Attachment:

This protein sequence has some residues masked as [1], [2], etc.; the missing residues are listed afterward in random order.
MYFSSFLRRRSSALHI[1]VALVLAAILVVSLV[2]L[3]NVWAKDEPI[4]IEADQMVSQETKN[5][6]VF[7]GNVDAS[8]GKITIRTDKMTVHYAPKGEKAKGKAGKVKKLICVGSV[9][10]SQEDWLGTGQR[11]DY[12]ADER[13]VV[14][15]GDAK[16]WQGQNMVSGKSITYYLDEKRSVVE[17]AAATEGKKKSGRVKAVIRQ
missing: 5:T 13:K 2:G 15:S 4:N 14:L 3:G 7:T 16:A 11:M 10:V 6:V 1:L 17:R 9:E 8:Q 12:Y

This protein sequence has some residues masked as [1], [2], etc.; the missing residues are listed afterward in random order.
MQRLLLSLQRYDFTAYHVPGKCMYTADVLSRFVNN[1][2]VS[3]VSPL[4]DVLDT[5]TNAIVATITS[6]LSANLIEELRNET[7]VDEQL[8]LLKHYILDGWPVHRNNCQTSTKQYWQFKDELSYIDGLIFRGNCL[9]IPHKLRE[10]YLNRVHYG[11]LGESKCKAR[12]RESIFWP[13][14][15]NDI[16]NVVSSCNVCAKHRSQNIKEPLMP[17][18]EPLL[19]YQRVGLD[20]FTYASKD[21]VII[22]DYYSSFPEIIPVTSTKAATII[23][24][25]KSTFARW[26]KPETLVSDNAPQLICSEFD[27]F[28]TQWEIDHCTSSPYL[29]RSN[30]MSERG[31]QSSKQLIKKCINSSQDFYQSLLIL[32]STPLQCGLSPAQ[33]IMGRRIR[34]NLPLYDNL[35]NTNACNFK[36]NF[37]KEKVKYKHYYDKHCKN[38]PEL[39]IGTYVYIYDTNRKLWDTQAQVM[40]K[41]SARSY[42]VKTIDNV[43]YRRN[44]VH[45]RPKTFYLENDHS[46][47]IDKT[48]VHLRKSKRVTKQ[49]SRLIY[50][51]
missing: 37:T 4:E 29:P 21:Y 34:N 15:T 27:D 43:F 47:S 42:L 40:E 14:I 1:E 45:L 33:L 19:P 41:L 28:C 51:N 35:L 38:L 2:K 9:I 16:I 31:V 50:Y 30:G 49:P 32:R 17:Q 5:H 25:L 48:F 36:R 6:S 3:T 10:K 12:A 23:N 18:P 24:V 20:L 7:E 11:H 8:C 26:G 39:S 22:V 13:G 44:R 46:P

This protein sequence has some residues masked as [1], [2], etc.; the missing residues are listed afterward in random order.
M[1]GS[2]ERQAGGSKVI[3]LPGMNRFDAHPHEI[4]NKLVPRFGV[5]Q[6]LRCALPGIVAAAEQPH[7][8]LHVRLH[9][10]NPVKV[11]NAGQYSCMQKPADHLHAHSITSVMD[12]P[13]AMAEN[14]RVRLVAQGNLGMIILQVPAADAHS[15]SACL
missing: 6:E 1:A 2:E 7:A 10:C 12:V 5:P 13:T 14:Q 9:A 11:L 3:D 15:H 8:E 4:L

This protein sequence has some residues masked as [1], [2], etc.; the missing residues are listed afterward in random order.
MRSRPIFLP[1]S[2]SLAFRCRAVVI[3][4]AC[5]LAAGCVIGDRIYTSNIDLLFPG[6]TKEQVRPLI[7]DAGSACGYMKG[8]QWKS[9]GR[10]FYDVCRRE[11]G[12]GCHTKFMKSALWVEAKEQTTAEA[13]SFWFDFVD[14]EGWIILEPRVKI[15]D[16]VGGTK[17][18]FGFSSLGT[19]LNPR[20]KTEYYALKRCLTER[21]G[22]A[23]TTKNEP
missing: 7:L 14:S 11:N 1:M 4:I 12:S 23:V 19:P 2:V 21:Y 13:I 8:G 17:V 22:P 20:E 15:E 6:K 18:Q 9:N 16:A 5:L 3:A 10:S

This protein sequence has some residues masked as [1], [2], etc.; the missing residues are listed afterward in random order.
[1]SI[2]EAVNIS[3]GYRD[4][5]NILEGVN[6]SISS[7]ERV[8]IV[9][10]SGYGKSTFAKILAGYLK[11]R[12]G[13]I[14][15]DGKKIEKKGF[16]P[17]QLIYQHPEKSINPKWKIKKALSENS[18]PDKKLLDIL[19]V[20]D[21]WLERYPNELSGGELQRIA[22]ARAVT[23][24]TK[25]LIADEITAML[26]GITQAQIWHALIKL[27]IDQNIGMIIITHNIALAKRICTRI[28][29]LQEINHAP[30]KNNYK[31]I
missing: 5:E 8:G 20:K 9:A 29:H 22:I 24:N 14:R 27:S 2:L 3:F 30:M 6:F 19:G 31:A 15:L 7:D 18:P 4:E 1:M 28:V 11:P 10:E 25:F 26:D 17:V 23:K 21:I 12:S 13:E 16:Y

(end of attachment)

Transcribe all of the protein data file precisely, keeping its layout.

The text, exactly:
This protein sequence has some residues masked as [1], [2], etc.; the missing residues are listed afterward in random order.
MYFSSFLRRRSSALHI[1]VALVLAAILVVSLV[2]L[3]NVWAKDEPI[4]IEADQMVSQETKN[5][6]VF[7]GNVDAS[8]GKITIRTDKMTVHYAPKGEKAKGKAGKVKKLICVGSV[9][10]SQEDWLGTGQR[11]DY[12]ADER[13]VV[14][15]GDAK[16]WQGQNMVSGKSITYYLDEKRSVVE[17]AAATEGKKKSGRVKAVIRQ
missing: 5:T 13:K 2:G 15:S 4:N 14:L 3:G 7:T 16:A 11:M 10:V 6:V 1:L 17:R 9:E 8:Q 12:Y

This protein sequence has some residues masked as [1], [2], etc.; the missing residues are listed afterward in random order.
MQRLLLSLQRYDFTAYHVPGKCMYTADVLSRFVNN[1][2]VS[3]VSPL[4]DVLDT[5]TNAIVATITS[6]LSANLIEELRNET[7]VDEQL[8]LLKHYILDGWPVHRNNCQTSTKQYWQFKDELSYIDGLIFRGNCL[9]IPHKLRE[10]YLNRVHYG[11]LGESKCKAR[12]RESIFWP[13][14][15]NDI[16]NVVSSCNVCAKHRSQNIKEPLMP[17][18]EPLL[19]YQRVGLD[20]FTYASKD[21]VII[22]DYYSSFPEIIPVTSTKAATII[23][24][25]KSTFARW[26]KPETLVSDNAPQLICSEFD[27]F[28]TQWEIDHCTSSPYL[29]RSN[30]MSERG[31]QSSKQLIKKCINSSQDFYQSLLIL[32]STPLQCGLSPAQ[33]IMGRRIR[34]NLPLYDNL[35]NTNACNFK[36]NF[37]KEKVKYKHYYDKHCKN[38]PEL[39]IGTYVYIYDTNRKLWDTQAQVM[40]K[41]SARSY[42]VKTIDNV[43]YRRN[44]VH[45]RPKTFYLENDHS[46][47]IDKT[48]VHLRKSKRVTKQ[49]SRLIY[50][51]
missing: 37:T 4:E 29:P 21:Y 34:N 15:T 27:D 43:F 47:S 42:L 40:E 14:I 1:E 45:L 33:L 19:P 41:L 28:C 51:N 35:L 38:L 2:K 9:I 16:I 31:V 50:Y 30:G 49:P 32:R 17:Q 5:H 25:L 48:F 36:R 6:S 3:T 10:K 12:A 23:N 18:P 24:V 20:L 7:E 11:H 8:C 26:G 39:S 22:V 13:G 44:R 46:P

This protein sequence has some residues masked as [1], [2], etc.; the missing residues are listed afterward in random order.
M[1]GS[2]ERQAGGSKVI[3]LPGMNRFDAHPHEI[4]NKLVPRFGV[5]Q[6]LRCALPGIVAAAEQPH[7][8]LHVRLH[9][10]NPVKV[11]NAGQYSCMQKPADHLHAHSITSVMD[12]P[13]AMAEN[14]RVRLVAQGNLGMIILQVPAADAHS[15]SACL
missing: 6:E 1:A 2:E 7:A 10:C 12:V 5:P 13:T 14:Q 9:A 11:L 3:D 15:H 8:E 4:L

This protein sequence has some residues masked as [1], [2], etc.; the missing residues are listed afterward in random order.
MRSRPIFLP[1]S[2]SLAFRCRAVVI[3][4]AC[5]LAAGCVIGDRIYTSNIDLLFPG[6]TKEQVRPLI[7]DAGSACGYMKG[8]QWKS[9]GR[10]FYDVCRRE[11]G[12]GCHTKFMKSALWVEAKEQTTAEA[13]SFWFDFVD[14]EGWIILEPRVKI[15]D[16]VGGTK[17][18]FGFSSLGT[19]LNPR[20]KTEYYALKRCLTER[21]G[22]A[23]TTKNEP
missing: 7:L 14:S 11:N 1:M 4:I 12:S 23:V 19:P 2:V 21:Y 13:I 8:G 17:V 22:P 20:E 15:E 6:K 18:Q 9:N 16:A 5:L 3:A 10:S

This protein sequence has some residues masked as [1], [2], etc.; the missing residues are listed afterward in random order.
[1]SI[2]EAVNIS[3]GYRD[4][5]NILEGVN[6]SISS[7]ERV[8]IV[9][10]SGYGKSTFAKILAGYLK[11]R[12]G[13]I[14][15]DGKKIEKKGF[16]P[17]QLIYQHPEKSINPKWKIKKALSENS[18]PDKKLLDIL[19]V[20]D[21]WLERYPNELSGGELQRIA[22]ARAVT[23][24]TK[25]LIADEITAML[26]GITQAQIWHALIKL[27]IDQNIGMIIITHNIALAKRICTRI[28][29]LQEINHAP[30]KNNYK[31]I
missing: 5:E 8:G 20:K 9:A 29:H 22:I 24:N 14:R 27:S 2:L 3:F 30:M 6:F 19:G 31:A 15:L 7:D 18:P 4:E 1:M 28:V 11:P 10:E 25:F 26:D 17:V 23:K 21:I 12:S 13:E 16:Y